The Fed Will "Massively Disappoint" Markets Tomorrow: Here's Why

With activist central banks once again backstopping markets during the recent bear market scare, which prompted Fed Chair Powell to turn from a hawk to a "patient" dove in just a few weeks, markets, traders and economists have turned their attention to the biggest driver of risk, namely the Fed's balance sheet, which after expanding for the better part of the past decade has been shrinking at an "autopilot" pace of roughly $36 billion per month ever since it hit its "peak shrinkage" in Q4 of 2018...

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... and prompted a barrage of media coverage in recent days including the following:

It is therefore hardly a coincidence that just over a week ago, JPMorgan's head quant Marko Kolanovic said that there is one chart that "traders tape to their screens, blogs and email chains", namely the complete QT calendar consisting of past and projected Fed Balance sheet QT weekly periods, such as the one shown below courtesy of Nomura's George Goncalves. The reason why this schedule matters, is because - whether due to a self-fulfilling prophecy or some other liquidity soaking market dynamic - on days when the Fed's balance sheet shrinks whether due to Treasury or MBS maturity, think of it as a reverse POMO, risk assets are hit.

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Adding fuel to the dovish fire was a Friday article in the WSJ which said the Fed is considering a quicker end to its balance sheet runoff which has caused so much market anxiety and volatility. According to the WSJ, Fed officials "are close to deciding they will maintain a larger portfolio of Treasury securities than they’d expected when they began shrinking those holdings two years ago, putting an end to the central bank’s portfolio wind-down closer into sight." The article also added that "officials are still resolving details of their strategy and how to communicate it to the public" however, "with interest rate increases on hold, for now, planning for the bond portfolio could take center stage."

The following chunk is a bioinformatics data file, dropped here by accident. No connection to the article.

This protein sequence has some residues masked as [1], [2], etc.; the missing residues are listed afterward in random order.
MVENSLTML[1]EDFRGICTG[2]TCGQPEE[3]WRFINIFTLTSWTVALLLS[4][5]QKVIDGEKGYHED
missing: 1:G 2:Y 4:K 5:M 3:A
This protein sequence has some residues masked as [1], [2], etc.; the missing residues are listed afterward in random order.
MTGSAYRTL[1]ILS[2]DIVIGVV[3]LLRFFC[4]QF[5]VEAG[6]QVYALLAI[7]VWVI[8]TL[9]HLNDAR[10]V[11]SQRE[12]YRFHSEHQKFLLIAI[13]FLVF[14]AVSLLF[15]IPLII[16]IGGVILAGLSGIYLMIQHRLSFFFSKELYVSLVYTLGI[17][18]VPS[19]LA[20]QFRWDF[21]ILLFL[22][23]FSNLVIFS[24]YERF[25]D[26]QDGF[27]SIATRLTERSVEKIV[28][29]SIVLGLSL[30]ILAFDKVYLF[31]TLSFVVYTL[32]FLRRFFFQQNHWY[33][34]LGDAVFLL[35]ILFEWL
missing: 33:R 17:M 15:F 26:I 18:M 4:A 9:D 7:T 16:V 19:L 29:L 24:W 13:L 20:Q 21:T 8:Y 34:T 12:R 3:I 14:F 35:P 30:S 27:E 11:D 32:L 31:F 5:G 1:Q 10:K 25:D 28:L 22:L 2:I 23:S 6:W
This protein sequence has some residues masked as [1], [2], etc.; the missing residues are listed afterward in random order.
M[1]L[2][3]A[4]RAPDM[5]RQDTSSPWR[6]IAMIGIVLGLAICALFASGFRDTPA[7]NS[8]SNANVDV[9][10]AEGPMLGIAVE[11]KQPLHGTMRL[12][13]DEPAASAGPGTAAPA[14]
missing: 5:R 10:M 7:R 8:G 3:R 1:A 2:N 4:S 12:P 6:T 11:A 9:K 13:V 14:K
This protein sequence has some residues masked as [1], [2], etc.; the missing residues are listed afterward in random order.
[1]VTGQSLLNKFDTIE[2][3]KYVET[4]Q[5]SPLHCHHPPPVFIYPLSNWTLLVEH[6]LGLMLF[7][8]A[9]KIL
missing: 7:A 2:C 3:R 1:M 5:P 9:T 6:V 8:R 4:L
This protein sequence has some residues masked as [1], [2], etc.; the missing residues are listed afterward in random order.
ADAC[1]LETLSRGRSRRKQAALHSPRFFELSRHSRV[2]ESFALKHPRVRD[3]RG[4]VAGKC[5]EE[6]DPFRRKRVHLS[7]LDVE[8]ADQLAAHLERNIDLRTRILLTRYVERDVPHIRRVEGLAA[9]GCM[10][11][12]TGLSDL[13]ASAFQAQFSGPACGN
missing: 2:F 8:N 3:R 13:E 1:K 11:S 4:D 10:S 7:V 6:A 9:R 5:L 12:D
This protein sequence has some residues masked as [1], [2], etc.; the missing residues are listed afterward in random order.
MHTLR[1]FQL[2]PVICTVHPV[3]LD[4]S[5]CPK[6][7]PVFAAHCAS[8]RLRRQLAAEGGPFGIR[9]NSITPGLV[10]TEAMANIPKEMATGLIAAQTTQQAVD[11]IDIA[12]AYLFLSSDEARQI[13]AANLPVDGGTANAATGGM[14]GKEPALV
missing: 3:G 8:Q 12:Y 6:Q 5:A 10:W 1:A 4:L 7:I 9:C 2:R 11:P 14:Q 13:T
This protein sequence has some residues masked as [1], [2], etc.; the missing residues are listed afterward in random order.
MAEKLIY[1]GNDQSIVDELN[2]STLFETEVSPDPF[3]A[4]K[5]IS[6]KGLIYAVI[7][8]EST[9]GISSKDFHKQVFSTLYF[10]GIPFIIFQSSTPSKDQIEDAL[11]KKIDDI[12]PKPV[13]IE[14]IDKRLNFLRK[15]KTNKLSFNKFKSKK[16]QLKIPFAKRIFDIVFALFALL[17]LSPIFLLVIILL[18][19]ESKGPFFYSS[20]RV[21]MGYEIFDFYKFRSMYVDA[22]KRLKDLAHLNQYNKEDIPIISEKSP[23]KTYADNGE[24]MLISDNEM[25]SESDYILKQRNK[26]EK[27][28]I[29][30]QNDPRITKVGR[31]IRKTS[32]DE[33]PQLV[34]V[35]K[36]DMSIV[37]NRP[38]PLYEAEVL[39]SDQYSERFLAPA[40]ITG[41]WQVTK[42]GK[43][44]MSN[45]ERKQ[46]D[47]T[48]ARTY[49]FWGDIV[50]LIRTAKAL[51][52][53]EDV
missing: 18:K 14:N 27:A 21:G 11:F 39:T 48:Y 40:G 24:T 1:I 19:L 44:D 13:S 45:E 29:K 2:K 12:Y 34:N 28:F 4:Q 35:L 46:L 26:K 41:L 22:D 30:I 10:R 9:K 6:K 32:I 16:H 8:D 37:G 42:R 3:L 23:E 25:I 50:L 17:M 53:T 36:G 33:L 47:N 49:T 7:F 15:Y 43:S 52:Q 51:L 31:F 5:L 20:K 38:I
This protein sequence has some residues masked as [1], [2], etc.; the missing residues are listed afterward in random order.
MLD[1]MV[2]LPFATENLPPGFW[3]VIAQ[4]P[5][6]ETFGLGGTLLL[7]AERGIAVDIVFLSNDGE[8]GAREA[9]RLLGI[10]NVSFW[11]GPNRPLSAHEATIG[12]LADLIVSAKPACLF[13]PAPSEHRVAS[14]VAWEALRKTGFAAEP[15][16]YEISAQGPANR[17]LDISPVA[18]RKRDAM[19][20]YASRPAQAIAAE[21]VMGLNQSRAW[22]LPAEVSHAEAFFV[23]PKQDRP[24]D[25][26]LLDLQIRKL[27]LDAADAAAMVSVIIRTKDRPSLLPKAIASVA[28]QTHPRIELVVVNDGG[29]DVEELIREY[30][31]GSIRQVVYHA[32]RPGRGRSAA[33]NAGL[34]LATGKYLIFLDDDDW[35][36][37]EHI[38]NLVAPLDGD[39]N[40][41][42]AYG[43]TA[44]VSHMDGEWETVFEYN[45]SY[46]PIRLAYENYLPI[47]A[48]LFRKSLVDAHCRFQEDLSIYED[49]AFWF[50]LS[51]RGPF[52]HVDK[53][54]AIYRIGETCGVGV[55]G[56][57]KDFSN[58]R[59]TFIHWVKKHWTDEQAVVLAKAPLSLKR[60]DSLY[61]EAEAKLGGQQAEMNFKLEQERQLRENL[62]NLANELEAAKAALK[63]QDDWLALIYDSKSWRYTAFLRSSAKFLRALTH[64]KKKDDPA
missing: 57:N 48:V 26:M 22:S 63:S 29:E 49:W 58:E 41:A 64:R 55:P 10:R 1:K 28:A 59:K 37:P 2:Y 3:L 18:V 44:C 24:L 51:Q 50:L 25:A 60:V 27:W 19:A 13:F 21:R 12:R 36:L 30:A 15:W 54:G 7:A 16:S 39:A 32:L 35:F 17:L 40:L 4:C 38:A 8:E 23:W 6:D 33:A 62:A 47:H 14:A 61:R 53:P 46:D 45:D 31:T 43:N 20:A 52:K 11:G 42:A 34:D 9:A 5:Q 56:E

So with so much of the market attention once again falling on the Fed's balance sheet especially in the aftermath Powell's recent dovish U-turn, there is a palpable expectation that tomorrow the Fed will announce it is nearing a decision on when to end the reduction of balance-sheet holdings, essentially a pause in the quantitative tightening cycle.

However, as Bloomberg's Vincent Cignarella warns, the difference in what the Fed says and what the markets hear may once again be on display during Wednesday's press conference. Indeed, the Fed has previously said the fed funds rate is the central bank’s primary monetary policy tool, not the balance sheet. As such, if the Fed holds to this mantra, investors looking for comments curtailing the balance sheet runoff may be "massively disappointed" according to the Bloomberg macro commentator.

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